within deep ecology and the theoretical tendency left biocentrism. What should be the system 
    of beliefs of radical deep ecology supporters? My limited examination of anarchism has made 
    me much more sympathetic than when I started out. Yet the anarchism I am supportive of is 
    collectivist, not based on the supremacy of the individual. My support is not for property- 
    oriented individualistic anarchism, which has some social base in the United States. As one left 
    bio pointed out, “Certainly some of the right wing individualistic anarchists of today are 
    really libertarians who would/do endorse unfettered capitalism as the only road to 
    human freedom.”

        Left biocentrism has been influenced by two thinkers who have been described as anarchists: 
    Richard Sylvan and Rudolf Bahro. Therefore left biocentrism (and by extension deep ecology) 
    needs to see anarchism as contributing to its theoretical exploration. Support for anarchism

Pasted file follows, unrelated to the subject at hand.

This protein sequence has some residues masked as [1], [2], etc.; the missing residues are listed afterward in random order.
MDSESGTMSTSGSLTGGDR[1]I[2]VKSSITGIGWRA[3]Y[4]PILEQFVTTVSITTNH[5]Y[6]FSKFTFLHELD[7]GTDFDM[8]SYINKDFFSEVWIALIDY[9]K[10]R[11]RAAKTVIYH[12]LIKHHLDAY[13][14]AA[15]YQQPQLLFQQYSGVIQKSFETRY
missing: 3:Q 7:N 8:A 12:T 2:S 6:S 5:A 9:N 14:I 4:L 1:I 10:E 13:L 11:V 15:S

should be considered a non-antagonistic contradiction among left biocentrists. This is already 
    reality within the internet group Left Bio.

        However, ecoanarchism is a concept which is more often a slogan, conveying an attitude of 
    opposition to industrial society, rather than something which has been theoretically worked 
    through and judged relevant for our frightening times. Part of its appeal is that it does seem to 
    speak to the “individualism” of activists in the United States and Canada. As I noted in a 
    comment on anarchism to Richard Sylvan back in 1987, while I support the small scale, 
    decentralized, basic democracy leanings of anarchism, anarchic individualism makes for a 
    bias against the need for a collectivist, ecocentric organization, with its necessary accountable 
    and delegated authority.

        This essay also argued that “democracy”, as discussed within the anarchist tradition, needs